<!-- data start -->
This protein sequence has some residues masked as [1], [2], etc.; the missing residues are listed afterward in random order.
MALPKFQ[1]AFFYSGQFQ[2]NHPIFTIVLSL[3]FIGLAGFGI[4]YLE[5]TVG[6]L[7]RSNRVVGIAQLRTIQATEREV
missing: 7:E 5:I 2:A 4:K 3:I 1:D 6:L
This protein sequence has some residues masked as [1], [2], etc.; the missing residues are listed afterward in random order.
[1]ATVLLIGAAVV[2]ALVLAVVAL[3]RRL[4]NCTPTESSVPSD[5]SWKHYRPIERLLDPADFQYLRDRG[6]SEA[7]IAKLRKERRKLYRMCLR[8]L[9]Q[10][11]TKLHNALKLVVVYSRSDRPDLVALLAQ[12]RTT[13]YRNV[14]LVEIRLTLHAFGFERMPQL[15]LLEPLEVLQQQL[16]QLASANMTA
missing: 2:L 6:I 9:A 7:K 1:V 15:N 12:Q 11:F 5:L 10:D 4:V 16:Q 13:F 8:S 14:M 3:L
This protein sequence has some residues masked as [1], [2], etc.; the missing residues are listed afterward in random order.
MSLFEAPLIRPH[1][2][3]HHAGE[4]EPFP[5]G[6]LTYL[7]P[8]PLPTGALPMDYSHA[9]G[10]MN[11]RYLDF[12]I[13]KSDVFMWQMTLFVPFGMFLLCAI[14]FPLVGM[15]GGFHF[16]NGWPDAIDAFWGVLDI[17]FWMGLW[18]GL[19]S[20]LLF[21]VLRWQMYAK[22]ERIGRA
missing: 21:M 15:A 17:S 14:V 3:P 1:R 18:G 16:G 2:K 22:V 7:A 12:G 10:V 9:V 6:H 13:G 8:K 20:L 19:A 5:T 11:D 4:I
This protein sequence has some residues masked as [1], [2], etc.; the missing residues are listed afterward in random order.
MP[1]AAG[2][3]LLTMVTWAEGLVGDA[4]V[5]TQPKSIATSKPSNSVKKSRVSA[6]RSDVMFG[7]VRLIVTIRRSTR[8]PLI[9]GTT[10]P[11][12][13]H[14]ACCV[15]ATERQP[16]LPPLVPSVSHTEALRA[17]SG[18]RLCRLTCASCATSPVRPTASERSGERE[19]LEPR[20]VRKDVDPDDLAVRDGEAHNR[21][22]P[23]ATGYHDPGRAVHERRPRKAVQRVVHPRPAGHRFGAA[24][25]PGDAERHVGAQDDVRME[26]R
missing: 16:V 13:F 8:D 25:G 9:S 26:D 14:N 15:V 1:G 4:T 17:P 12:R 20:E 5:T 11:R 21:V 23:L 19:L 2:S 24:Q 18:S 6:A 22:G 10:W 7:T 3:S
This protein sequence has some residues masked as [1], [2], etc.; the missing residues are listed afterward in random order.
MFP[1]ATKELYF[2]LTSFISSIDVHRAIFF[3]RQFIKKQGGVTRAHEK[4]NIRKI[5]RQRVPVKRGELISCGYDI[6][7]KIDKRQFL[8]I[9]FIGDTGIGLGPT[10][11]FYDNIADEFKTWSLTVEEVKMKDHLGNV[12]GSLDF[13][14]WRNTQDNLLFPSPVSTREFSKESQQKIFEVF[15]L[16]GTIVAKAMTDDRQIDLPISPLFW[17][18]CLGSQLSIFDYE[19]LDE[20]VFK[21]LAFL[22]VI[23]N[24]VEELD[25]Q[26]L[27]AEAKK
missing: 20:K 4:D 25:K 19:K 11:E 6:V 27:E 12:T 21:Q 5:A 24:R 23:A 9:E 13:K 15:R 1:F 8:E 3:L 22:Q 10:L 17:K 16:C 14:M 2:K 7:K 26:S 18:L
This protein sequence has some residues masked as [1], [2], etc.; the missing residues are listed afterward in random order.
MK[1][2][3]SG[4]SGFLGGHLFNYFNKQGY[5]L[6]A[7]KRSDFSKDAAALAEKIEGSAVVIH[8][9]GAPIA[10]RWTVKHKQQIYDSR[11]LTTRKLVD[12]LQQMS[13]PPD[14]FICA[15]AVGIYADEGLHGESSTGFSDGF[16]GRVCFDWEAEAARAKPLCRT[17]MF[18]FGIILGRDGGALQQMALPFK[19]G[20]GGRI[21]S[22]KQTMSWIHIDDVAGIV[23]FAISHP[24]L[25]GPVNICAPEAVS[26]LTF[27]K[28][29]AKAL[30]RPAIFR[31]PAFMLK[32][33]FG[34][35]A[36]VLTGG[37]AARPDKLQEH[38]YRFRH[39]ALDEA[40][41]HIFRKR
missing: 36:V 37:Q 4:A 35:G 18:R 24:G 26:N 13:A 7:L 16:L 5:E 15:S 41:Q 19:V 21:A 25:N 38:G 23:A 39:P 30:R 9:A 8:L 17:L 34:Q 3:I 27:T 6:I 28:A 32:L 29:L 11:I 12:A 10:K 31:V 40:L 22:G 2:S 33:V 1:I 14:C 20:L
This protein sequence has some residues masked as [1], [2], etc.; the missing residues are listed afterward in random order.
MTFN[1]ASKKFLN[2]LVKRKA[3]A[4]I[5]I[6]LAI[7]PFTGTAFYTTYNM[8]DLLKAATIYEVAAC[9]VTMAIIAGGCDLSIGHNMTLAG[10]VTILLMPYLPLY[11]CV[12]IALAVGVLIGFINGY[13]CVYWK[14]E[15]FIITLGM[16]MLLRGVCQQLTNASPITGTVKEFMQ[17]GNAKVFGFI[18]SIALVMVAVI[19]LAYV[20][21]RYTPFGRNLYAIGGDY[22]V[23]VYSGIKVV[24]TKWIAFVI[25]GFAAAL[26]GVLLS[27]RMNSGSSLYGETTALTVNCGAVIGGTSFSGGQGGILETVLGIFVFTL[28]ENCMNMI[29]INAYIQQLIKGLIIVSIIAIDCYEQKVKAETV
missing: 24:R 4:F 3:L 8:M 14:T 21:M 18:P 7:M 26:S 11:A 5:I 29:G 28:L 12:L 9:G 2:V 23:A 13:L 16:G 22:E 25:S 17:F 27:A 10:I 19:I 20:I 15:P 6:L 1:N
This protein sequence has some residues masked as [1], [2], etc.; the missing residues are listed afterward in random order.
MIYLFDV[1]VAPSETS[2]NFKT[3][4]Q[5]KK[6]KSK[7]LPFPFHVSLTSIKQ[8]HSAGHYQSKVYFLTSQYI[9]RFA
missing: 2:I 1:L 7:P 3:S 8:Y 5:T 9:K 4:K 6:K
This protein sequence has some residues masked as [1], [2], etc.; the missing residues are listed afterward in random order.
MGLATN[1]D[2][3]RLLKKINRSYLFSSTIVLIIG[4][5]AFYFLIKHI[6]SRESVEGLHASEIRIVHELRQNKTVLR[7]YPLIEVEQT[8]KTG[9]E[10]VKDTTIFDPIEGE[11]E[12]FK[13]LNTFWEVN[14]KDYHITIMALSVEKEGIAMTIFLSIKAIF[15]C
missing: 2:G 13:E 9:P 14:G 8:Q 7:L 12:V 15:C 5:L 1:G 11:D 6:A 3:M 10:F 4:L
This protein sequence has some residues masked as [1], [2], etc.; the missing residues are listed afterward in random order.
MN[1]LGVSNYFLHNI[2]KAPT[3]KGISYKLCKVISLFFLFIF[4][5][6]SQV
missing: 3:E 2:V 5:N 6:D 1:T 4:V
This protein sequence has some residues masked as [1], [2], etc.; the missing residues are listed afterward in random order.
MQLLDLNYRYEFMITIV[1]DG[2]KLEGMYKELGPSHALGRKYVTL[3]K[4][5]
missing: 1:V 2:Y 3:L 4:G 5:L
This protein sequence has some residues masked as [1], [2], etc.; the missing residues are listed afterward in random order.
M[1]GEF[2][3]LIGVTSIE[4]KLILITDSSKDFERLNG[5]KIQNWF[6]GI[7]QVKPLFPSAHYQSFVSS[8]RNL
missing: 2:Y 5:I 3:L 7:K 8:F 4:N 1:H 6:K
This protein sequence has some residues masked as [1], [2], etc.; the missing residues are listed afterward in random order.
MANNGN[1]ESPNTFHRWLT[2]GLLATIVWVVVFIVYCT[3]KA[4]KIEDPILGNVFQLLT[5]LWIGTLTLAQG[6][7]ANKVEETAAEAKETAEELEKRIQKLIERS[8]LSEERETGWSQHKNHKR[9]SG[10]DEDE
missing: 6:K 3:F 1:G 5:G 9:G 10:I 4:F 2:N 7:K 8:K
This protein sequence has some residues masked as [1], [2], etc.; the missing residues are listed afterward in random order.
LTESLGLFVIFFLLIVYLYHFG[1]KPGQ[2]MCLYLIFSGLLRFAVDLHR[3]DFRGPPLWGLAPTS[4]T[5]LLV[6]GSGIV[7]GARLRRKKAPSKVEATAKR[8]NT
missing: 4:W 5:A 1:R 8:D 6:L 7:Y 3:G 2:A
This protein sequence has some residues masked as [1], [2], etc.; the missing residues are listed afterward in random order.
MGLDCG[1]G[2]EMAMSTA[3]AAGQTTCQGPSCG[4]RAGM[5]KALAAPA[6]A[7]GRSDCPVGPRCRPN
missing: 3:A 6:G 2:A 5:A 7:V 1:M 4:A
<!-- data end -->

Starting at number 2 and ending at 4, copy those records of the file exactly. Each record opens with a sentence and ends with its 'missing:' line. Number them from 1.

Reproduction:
This protein sequence has some residues masked as [1], [2], etc.; the missing residues are listed afterward in random order.
[1]ATVLLIGAAVV[2]ALVLAVVAL[3]RRL[4]NCTPTESSVPSD[5]SWKHYRPIERLLDPADFQYLRDRG[6]SEA[7]IAKLRKERRKLYRMCLR[8]L[9]Q[10][11]TKLHNALKLVVVYSRSDRPDLVALLAQ[12]RTT[13]YRNV[14]LVEIRLTLHAFGFERMPQL[15]LLEPLEVLQQQL[16]QLASANMTA
missing: 2:L 6:I 9:A 7:K 1:V 15:N 12:Q 11:F 5:L 10:D 4:V 16:Q 13:F 8:S 14:M 3:L
This protein sequence has some residues masked as [1], [2], etc.; the missing residues are listed afterward in random order.
MSLFEAPLIRPH[1][2][3]HHAGE[4]EPFP[5]G[6]LTYL[7]P[8]PLPTGALPMDYSHA[9]G[10]MN[11]RYLDF[12]I[13]KSDVFMWQMTLFVPFGMFLLCAI[14]FPLVGM[15]GGFHF[16]NGWPDAIDAFWGVLDI[17]FWMGLW[18]GL[19]S[20]LLF[21]VLRWQMYAK[22]ERIGRA
missing: 21:M 15:A 17:S 14:V 3:P 1:R 18:G 16:G 2:K 22:V 7:A 12:G 10:V 9:V 6:H 13:G 8:K 20:L 19:A 5:T 11:D 4:I
This protein sequence has some residues masked as [1], [2], etc.; the missing residues are listed afterward in random order.
MP[1]AAG[2][3]LLTMVTWAEGLVGDA[4]V[5]TQPKSIATSKPSNSVKKSRVSA[6]RSDVMFG[7]VRLIVTIRRSTR[8]PLI[9]GTT[10]P[11][12][13]H[14]ACCV[15]ATERQP[16]LPPLVPSVSHTEALRA[17]SG[18]RLCRLTCASCATSPVRPTASERSGERE[19]LEPR[20]VRKDVDPDDLAVRDGEAHNR[21][22]P[23]ATGYHDPGRAVHERRPRKAVQRVVHPRPAGHRFGAA[24][25]PGDAERHVGAQDDVRME[26]R
missing: 16:V 13:F 8:D 25:G 9:S 26:D 14:N 15:V 1:G 4:T 17:P 12:R 20:E 5:T 11:R 21:V 23:L 19:L 2:S 24:Q 18:S 6:A 22:G 10:W 7:T 3:S